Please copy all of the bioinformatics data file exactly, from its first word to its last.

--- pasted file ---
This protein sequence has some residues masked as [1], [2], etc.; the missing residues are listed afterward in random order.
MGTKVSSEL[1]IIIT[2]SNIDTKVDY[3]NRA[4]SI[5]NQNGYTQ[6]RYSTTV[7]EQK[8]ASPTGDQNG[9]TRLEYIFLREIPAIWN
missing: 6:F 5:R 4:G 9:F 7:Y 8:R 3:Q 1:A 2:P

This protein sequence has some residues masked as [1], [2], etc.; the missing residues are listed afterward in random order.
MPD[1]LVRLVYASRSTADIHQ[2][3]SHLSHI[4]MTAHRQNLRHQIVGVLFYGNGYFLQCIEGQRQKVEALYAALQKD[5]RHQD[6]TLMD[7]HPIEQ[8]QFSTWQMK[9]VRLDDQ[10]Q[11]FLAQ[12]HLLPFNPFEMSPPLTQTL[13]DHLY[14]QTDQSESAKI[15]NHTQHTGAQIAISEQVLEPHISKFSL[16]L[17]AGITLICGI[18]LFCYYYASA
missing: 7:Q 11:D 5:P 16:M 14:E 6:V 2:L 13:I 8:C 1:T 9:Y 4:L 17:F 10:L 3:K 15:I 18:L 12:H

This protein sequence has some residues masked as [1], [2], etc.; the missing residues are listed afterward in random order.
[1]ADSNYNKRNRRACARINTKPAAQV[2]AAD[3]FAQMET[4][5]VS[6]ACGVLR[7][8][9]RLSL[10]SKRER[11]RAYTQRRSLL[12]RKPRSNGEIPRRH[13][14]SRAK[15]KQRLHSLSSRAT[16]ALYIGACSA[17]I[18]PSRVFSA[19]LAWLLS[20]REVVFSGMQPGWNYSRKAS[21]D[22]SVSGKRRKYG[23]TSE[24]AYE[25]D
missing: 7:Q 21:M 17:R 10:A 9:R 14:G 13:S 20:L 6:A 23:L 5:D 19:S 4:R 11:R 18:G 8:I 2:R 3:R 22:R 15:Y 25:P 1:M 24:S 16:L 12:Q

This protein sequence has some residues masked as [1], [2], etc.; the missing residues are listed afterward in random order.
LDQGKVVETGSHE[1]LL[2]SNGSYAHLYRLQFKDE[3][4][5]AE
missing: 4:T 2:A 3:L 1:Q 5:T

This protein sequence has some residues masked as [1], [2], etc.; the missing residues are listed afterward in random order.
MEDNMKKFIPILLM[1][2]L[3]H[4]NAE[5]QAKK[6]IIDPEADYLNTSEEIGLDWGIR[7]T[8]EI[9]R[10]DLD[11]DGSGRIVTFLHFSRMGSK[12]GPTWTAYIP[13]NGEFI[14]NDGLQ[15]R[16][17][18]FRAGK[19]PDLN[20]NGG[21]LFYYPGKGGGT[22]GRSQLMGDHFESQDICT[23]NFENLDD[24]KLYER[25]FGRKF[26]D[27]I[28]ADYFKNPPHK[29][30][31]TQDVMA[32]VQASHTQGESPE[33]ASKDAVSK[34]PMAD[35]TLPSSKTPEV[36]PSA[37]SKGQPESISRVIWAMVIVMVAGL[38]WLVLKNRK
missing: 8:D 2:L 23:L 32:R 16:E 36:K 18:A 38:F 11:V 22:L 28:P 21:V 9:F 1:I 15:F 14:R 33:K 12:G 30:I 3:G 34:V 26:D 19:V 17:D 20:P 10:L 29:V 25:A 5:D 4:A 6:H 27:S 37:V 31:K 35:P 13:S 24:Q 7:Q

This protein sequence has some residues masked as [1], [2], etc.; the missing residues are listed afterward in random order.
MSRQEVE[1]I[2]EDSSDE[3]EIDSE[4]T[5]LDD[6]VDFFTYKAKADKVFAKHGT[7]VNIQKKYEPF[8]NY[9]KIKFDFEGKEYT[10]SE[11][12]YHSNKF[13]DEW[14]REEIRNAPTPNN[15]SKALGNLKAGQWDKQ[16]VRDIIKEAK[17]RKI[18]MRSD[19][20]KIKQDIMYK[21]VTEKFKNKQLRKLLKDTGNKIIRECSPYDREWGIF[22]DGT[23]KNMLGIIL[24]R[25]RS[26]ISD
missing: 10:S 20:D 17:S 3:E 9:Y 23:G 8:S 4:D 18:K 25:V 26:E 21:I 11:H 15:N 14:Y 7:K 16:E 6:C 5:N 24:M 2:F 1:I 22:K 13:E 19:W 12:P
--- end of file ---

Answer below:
This protein sequence has some residues masked as [1], [2], etc.; the missing residues are listed afterward in random order.
MGTKVSSEL[1]IIIT[2]SNIDTKVDY[3]NRA[4]SI[5]NQNGYTQ[6]RYSTTV[7]EQK[8]ASPTGDQNG[9]TRLEYIFLREIPAIWN
missing: 6:F 5:R 4:G 9:F 7:Y 8:R 3:Q 1:A 2:P

This protein sequence has some residues masked as [1], [2], etc.; the missing residues are listed afterward in random order.
MPD[1]LVRLVYASRSTADIHQ[2][3]SHLSHI[4]MTAHRQNLRHQIVGVLFYGNGYFLQCIEGQRQKVEALYAALQKD[5]RHQD[6]TLMD[7]HPIEQ[8]QFSTWQMK[9]VRLDDQ[10]Q[11]FLAQ[12]HLLPFNPFEMSPPLTQTL[13]DHLY[14]QTDQSESAKI[15]NHTQHTGAQIAISEQVLEPHISKFSL[16]L[17]AGITLICGI[18]LFCYYYASA
missing: 7:Q 11:D 5:P 16:M 14:E 6:V 2:L 13:I 8:C 1:T 9:Y 4:L 17:F 10:L 3:K 15:I 18:L 12:H

This protein sequence has some residues masked as [1], [2], etc.; the missing residues are listed afterward in random order.
[1]ADSNYNKRNRRACARINTKPAAQV[2]AAD[3]FAQMET[4][5]VS[6]ACGVLR[7][8][9]RLSL[10]SKRER[11]RAYTQRRSLL[12]RKPRSNGEIPRRH[13][14]SRAK[15]KQRLHSLSSRAT[16]ALYIGACSA[17]I[18]PSRVFSA[19]LAWLLS[20]REVVFSGMQPGWNYSRKAS[21]D[22]SVSGKRRKYG[23]TSE[24]AYE[25]D
missing: 7:Q 21:M 17:R 10:A 9:R 14:G 13:S 20:L 6:A 23:L 5:D 19:S 4:R 11:R 18:G 8:I 2:R 3:R 22:R 15:Y 25:P 1:M 24:S 16:L 12:Q

This protein sequence has some residues masked as [1], [2], etc.; the missing residues are listed afterward in random order.
LDQGKVVETGSHE[1]LL[2]SNGSYAHLYRLQFKDE[3][4][5]AE
missing: 4:T 2:A 3:L 1:Q 5:T

This protein sequence has some residues masked as [1], [2], etc.; the missing residues are listed afterward in random order.
MEDNMKKFIPILLM[1][2]L[3]H[4]NAE[5]QAKK[6]IIDPEADYLNTSEEIGLDWGIR[7]T[8]EI[9]R[10]DLD[11]DGSGRIVTFLHFSRMGSK[12]GPTWTAYIP[13]NGEFI[14]NDGLQ[15]R[16][17][18]FRAGK[19]PDLN[20]NGG[21]LFYYPGKGGGT[22]GRSQLMGDHFESQDICT[23]NFENLDD[24]KLYER[25]FGRKF[26]D[27]I[28]ADYFKNPPHK[29][30][31]TQDVMA[32]VQASHTQGESPE[33]ASKDAVSK[34]PMAD[35]TLPSSKTPEV[36]PSA[37]SKGQPESISRVIWAMVIVMVAGL[38]WLVLKNRK
missing: 8:D 2:L 23:L 32:R 16:E 36:K 18:A 38:F 11:V 22:L 28:P 21:V 9:F 1:I 15:F 14:R 33:K 12:G 30:I 3:G 34:V 26:D 19:V 17:D 20:P 10:L 29:V 25:A 5:D 4:A 6:H 27:S 37:V 31:K 35:P 13:S 24:Q 7:Q

This protein sequence has some residues masked as [1], [2], etc.; the missing residues are listed afterward in random order.
MSRQEVE[1]I[2]EDSSDE[3]EIDSE[4]T[5]LDD[6]VDFFTYKAKADKVFAKHGT[7]VNIQKKYEPF[8]NY[9]KIKFDFEGKEYT[10]SE[11][12]YHSNKF[13]DEW[14]REEIRNAPTPNN[15]SKALGNLKAGQWDKQ[16]VRDIIKEAK[17]RKI[18]MRSD[19][20]KIKQDIMYK[21]VTEKFKNKQLRKLLKDTGNKIIRECSPYDREWGIF[22]DGT[23]KNMLGIIL[24]R[25]RS[26]ISD
missing: 10:S 20:D 17:S 3:E 9:Y 23:G 8:S 4:D 18:K 25:V 26:E 21:I 11:H 15:N 14:Y 7:K 16:E 6:C 5:N 24:M 2:F 1:I 22:K 13:E 19:W 12:P